Danny McCance 13 Apr 2018 12:58pm

Jeremy Hunt breaches anti-money laundering rules

The secretary of state for health and social care has blamed it on an “honest mistake” by his accountant

Hunt, it is reported, breached anti-money laundering rules when establishing a company to purchase seven properties in Southampton.

Hunt, MP for South West Surrey, failed to declare a 50% interest in Mare Pond Properties – the company used to purchase the seven apartments in Southampton –to Companies House, according to the Telegraph.

This breaches the Companies Act, as Hunt should have declared that he was a “person with significant control” (PSC) within 14 days of its registration, but failed to do so for six months.

According to government guidelines on people with significant control, failing to disclose the required information can lead to a two-year prison sentence.

He also failed to disclose his interest in the company on the Parliamentary Register of Members’ interest within the 28 days required.

Mare Pond Properties was incorporated on 19 September 2017, with Hunt’s wife Lucia Guo being named as director.

Hunt did not register as a PSC until 29 March 2018.

He told the Telegraph that it was an “honest mistake” made by the accountants for the company, Grunberg & Co.

Grunberg & Co has been contacted for comment.

“Jeremy's accountant made an error in the Companies House filing which was a genuine oversight,” a spokesperson for Hunt said.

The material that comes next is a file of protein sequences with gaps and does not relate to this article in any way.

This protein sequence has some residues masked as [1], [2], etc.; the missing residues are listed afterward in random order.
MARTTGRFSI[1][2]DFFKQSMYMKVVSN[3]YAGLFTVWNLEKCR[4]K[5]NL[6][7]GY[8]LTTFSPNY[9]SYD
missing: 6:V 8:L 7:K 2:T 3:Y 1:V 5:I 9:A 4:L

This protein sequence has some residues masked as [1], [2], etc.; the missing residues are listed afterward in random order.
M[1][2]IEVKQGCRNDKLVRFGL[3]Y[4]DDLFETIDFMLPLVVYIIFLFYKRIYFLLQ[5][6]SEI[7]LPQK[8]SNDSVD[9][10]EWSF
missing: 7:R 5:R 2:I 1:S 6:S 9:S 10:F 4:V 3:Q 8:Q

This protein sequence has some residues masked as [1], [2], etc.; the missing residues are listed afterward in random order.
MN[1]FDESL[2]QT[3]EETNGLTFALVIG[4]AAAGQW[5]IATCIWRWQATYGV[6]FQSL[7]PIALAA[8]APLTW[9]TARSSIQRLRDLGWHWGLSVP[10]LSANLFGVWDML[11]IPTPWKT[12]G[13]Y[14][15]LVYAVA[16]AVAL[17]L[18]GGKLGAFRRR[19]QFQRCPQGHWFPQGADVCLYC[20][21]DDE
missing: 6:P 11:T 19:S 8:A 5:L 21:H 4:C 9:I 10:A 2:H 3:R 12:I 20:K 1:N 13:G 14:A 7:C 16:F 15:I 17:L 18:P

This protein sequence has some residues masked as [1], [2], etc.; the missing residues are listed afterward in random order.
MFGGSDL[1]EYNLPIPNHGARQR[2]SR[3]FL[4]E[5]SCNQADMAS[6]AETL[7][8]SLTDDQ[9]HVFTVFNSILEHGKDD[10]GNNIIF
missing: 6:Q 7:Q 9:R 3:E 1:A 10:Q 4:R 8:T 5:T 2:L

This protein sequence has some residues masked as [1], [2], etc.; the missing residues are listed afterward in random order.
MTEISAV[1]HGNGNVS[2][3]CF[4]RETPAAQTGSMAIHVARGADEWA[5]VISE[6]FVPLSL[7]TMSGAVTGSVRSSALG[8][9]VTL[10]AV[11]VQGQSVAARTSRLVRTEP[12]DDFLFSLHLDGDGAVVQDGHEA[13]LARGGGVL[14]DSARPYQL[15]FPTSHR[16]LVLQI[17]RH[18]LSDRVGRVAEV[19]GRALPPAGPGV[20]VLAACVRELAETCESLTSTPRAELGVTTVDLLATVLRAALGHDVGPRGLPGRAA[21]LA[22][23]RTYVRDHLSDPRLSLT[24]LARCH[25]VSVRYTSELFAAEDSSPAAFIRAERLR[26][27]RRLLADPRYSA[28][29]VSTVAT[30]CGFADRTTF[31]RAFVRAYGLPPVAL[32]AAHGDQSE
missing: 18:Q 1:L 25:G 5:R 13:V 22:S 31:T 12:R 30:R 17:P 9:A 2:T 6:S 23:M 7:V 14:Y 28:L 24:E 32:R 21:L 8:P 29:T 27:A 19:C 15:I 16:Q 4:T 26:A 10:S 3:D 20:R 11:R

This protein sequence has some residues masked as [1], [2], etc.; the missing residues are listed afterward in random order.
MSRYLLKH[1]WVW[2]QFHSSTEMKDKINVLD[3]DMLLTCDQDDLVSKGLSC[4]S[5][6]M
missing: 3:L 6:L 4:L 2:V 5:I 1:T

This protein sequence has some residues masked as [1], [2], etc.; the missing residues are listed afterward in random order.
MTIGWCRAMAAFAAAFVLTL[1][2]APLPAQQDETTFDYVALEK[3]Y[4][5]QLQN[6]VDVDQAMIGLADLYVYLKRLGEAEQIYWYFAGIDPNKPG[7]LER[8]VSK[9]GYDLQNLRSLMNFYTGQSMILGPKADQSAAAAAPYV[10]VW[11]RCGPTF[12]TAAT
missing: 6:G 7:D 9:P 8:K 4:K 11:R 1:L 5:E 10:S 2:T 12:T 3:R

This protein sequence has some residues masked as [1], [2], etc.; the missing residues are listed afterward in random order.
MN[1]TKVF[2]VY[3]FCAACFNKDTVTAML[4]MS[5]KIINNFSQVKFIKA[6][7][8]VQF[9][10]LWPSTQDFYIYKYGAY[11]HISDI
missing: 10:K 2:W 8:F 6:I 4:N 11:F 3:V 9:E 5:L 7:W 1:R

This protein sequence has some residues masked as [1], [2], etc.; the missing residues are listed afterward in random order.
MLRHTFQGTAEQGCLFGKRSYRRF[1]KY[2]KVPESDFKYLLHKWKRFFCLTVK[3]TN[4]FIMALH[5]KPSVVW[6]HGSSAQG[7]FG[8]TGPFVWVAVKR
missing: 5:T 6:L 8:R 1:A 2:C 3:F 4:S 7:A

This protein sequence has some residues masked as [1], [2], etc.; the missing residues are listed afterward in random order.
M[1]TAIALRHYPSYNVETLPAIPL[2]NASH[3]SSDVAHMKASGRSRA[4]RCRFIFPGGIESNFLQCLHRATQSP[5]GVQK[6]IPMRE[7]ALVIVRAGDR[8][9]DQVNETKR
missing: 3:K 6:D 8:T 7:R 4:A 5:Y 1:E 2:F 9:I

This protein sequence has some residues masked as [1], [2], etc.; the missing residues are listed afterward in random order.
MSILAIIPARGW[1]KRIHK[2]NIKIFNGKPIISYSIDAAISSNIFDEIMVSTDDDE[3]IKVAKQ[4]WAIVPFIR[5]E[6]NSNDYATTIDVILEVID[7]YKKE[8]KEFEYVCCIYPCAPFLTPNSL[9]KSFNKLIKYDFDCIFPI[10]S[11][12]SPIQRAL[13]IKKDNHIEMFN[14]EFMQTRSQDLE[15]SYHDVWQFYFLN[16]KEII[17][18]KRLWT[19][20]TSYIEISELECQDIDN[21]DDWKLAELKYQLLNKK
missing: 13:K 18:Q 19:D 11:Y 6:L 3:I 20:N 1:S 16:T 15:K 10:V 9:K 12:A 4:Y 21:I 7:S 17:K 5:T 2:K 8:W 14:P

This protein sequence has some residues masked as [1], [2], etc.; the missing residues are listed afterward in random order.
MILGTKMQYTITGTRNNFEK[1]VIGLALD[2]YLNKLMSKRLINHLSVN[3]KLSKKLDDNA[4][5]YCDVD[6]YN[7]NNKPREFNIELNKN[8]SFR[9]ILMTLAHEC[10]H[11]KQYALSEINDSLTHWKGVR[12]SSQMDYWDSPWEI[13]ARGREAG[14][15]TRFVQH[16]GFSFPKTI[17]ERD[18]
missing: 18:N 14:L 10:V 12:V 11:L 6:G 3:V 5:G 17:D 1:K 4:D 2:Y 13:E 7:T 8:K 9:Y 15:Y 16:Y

This oversight was reportedly corrected following the mistake being raised by a member of the public.

“The Hunts set up the company as a vehicle through which to make charitable donations and no salaries or dividends will be taken from it for their personal benefit,” his spokesperson added.

It is also alleged that Hunt breached the Companies Act on a second count due to the registration document for the company in 2017 omitted his name, a criminal offence under a separate section of the Act.

The final act of misconduct came in the form of Hunt’s supposed breach of Parliamentary Code of Conduct, in which any MP must register any shareholding of more than 15% within 28 days, which he failed to do.

“Jeremy has rightly apologised for an administrative oversight, and as the Cabinet Office have made clear there has been no breach of the Ministerial Code. We consider the matter closed,” a Downing Street spokesperson told the Telegraph.

In response, MP John Trickett Labour’s shadow secretary for the Cabinet Office said that Hunt’s behaviour was “simply unacceptable” especially considering his position in the government.

“Labour will today refer Jeremy Hunt to the standards commissioner to look into this serious breach,” Trickett said.

He added that Hunt should “have the decency” to refer himself rather than sweeping it under the carpet.